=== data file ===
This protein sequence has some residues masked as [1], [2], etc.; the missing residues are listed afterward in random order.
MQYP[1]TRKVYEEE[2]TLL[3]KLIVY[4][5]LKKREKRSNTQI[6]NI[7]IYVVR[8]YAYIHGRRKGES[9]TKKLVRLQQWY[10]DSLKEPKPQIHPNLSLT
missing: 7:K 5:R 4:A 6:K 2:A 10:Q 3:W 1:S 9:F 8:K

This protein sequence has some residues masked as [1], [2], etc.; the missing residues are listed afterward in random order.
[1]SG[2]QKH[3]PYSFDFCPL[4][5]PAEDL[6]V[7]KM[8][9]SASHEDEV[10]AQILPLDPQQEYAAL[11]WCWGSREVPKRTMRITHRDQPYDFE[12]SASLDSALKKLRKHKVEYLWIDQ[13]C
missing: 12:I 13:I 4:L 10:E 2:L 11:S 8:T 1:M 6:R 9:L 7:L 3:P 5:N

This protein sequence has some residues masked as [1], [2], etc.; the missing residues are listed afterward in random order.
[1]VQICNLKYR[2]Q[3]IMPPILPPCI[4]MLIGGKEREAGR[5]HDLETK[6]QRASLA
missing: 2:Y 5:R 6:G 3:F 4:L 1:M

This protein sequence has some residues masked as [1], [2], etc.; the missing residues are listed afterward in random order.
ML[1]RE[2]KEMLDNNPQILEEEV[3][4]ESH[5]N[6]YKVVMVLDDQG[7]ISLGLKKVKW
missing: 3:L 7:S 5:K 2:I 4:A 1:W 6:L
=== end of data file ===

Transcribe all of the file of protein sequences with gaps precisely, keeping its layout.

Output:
This protein sequence has some residues masked as [1], [2], etc.; the missing residues are listed afterward in random order.
MQYP[1]TRKVYEEE[2]TLL[3]KLIVY[4][5]LKKREKRSNTQI[6]NI[7]IYVVR[8]YAYIHGRRKGES[9]TKKLVRLQQWY[10]DSLKEPKPQIHPNLSLT
missing: 7:K 5:R 4:A 6:K 2:A 10:Q 3:W 1:S 9:F 8:K

This protein sequence has some residues masked as [1], [2], etc.; the missing residues are listed afterward in random order.
[1]SG[2]QKH[3]PYSFDFCPL[4][5]PAEDL[6]V[7]KM[8][9]SASHEDEV[10]AQILPLDPQQEYAAL[11]WCWGSREVPKRTMRITHRDQPYDFE[12]SASLDSALKKLRKHKVEYLWIDQ[13]C
missing: 12:I 13:I 4:L 10:E 2:L 11:S 8:T 1:M 6:R 9:L 7:L 3:P 5:N

This protein sequence has some residues masked as [1], [2], etc.; the missing residues are listed afterward in random order.
[1]VQICNLKYR[2]Q[3]IMPPILPPCI[4]MLIGGKEREAGR[5]HDLETK[6]QRASLA
missing: 2:Y 5:R 6:G 3:F 4:L 1:M

This protein sequence has some residues masked as [1], [2], etc.; the missing residues are listed afterward in random order.
ML[1]RE[2]KEMLDNNPQILEEEV[3][4]ESH[5]N[6]YKVVMVLDDQG[7]ISLGLKKVKW
missing: 3:L 7:S 5:K 2:I 4:A 1:W 6:L